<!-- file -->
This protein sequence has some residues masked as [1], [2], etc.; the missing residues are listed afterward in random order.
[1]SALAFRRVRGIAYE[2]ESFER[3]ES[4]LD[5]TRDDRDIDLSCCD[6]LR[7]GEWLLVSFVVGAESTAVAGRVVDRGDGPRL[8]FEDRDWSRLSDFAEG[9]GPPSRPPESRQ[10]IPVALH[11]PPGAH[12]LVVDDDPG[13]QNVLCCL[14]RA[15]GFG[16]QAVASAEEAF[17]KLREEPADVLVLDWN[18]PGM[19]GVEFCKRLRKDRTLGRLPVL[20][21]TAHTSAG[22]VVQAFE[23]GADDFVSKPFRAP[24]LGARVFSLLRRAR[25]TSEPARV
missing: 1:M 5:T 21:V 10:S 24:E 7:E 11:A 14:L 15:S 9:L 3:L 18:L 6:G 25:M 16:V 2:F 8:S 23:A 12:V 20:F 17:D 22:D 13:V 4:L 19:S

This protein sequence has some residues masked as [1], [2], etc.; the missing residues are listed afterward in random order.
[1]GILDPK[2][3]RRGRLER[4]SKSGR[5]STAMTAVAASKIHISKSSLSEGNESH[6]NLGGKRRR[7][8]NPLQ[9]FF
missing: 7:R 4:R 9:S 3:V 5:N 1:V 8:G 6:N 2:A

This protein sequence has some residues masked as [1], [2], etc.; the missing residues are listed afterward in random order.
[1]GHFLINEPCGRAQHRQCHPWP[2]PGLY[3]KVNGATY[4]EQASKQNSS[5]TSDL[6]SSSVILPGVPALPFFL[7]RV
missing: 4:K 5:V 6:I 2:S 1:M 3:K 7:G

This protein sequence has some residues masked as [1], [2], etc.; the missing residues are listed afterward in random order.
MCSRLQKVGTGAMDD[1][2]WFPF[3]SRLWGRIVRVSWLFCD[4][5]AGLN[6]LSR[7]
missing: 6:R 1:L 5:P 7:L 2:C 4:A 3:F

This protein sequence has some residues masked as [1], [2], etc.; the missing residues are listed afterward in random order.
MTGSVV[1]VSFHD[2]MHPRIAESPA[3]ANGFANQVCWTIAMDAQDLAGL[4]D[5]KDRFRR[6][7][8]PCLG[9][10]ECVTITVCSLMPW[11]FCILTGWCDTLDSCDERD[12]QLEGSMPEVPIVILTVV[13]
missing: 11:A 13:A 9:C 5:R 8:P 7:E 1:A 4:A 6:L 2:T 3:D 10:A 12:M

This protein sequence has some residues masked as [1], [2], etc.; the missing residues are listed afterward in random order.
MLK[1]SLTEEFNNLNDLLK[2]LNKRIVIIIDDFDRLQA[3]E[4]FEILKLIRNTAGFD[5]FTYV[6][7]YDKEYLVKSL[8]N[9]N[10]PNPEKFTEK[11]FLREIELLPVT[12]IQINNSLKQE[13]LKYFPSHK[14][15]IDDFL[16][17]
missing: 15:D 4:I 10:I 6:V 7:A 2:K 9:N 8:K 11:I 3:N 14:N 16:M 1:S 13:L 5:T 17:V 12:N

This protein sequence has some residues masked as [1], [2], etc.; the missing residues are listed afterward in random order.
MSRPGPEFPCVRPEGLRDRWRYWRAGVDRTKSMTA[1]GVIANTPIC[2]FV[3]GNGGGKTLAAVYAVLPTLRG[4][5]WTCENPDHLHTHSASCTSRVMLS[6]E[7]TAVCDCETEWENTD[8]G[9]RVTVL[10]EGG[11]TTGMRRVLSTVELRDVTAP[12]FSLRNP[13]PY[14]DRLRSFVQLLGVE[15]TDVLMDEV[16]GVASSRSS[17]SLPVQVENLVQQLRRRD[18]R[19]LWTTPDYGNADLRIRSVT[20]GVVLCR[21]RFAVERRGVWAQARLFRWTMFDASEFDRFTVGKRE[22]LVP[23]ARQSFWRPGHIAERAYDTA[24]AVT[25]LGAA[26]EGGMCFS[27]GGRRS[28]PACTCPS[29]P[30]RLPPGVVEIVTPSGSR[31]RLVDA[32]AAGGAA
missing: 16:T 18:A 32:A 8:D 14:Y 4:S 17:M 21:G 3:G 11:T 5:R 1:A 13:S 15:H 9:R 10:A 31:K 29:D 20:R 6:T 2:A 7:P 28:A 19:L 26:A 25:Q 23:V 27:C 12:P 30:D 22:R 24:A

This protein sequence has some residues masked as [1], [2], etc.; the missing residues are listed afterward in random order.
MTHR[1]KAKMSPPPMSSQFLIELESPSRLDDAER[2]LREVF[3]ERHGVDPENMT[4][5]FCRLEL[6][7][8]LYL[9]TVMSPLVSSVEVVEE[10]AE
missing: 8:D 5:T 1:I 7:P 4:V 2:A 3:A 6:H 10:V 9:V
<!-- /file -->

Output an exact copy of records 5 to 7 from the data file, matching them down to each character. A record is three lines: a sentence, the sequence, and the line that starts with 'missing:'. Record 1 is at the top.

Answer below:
This protein sequence has some residues masked as [1], [2], etc.; the missing residues are listed afterward in random order.
MTGSVV[1]VSFHD[2]MHPRIAESPA[3]ANGFANQVCWTIAMDAQDLAGL[4]D[5]KDRFRR[6][7][8]PCLG[9][10]ECVTITVCSLMPW[11]FCILTGWCDTLDSCDERD[12]QLEGSMPEVPIVILTVV[13]
missing: 11:A 13:A 9:C 5:R 8:P 7:E 1:A 4:A 6:L 2:T 3:D 10:A 12:M

This protein sequence has some residues masked as [1], [2], etc.; the missing residues are listed afterward in random order.
MLK[1]SLTEEFNNLNDLLK[2]LNKRIVIIIDDFDRLQA[3]E[4]FEILKLIRNTAGFD[5]FTYV[6][7]YDKEYLVKSL[8]N[9]N[10]PNPEKFTEK[11]FLREIELLPVT[12]IQINNSLKQE[13]LKYFPSHK[14][15]IDDFL[16][17]
missing: 15:D 4:I 10:I 6:V 7:A 2:K 9:N 8:K 11:I 3:N 14:N 16:M 1:S 13:L 5:T 17:V 12:N

This protein sequence has some residues masked as [1], [2], etc.; the missing residues are listed afterward in random order.
MSRPGPEFPCVRPEGLRDRWRYWRAGVDRTKSMTA[1]GVIANTPIC[2]FV[3]GNGGGKTLAAVYAVLPTLRG[4][5]WTCENPDHLHTHSASCTSRVMLS[6]E[7]TAVCDCETEWENTD[8]G[9]RVTVL[10]EGG[11]TTGMRRVLSTVELRDVTAP[12]FSLRNP[13]PY[14]DRLRSFVQLLGVE[15]TDVLMDEV[16]GVASSRSS[17]SLPVQVENLVQQLRRRD[18]R[19]LWTTPDYGNADLRIRSVT[20]GVVLCR[21]RFAVERRGVWAQARLFRWTMFDASEFDRFTVGKRE[22]LVP[23]ARQSFWRPGHIAERAYDTA[24]AVT[25]LGAA[26]EGGMCFS[27]GGRRS[28]PACTCPS[29]P[30]RLPPGVVEIVTPSGSR[31]RLVDA[32]AAGGAA
missing: 16:T 18:A 32:A 8:D 14:Y 4:S 17:M 21:G 3:G 11:T 5:R 1:A 13:S 15:H 9:R 10:A 31:K 29:D 20:R 6:T 2:A 7:P 28:A 19:L 26:A 25:Q 23:V 27:C 12:P 30:D 22:R 24:A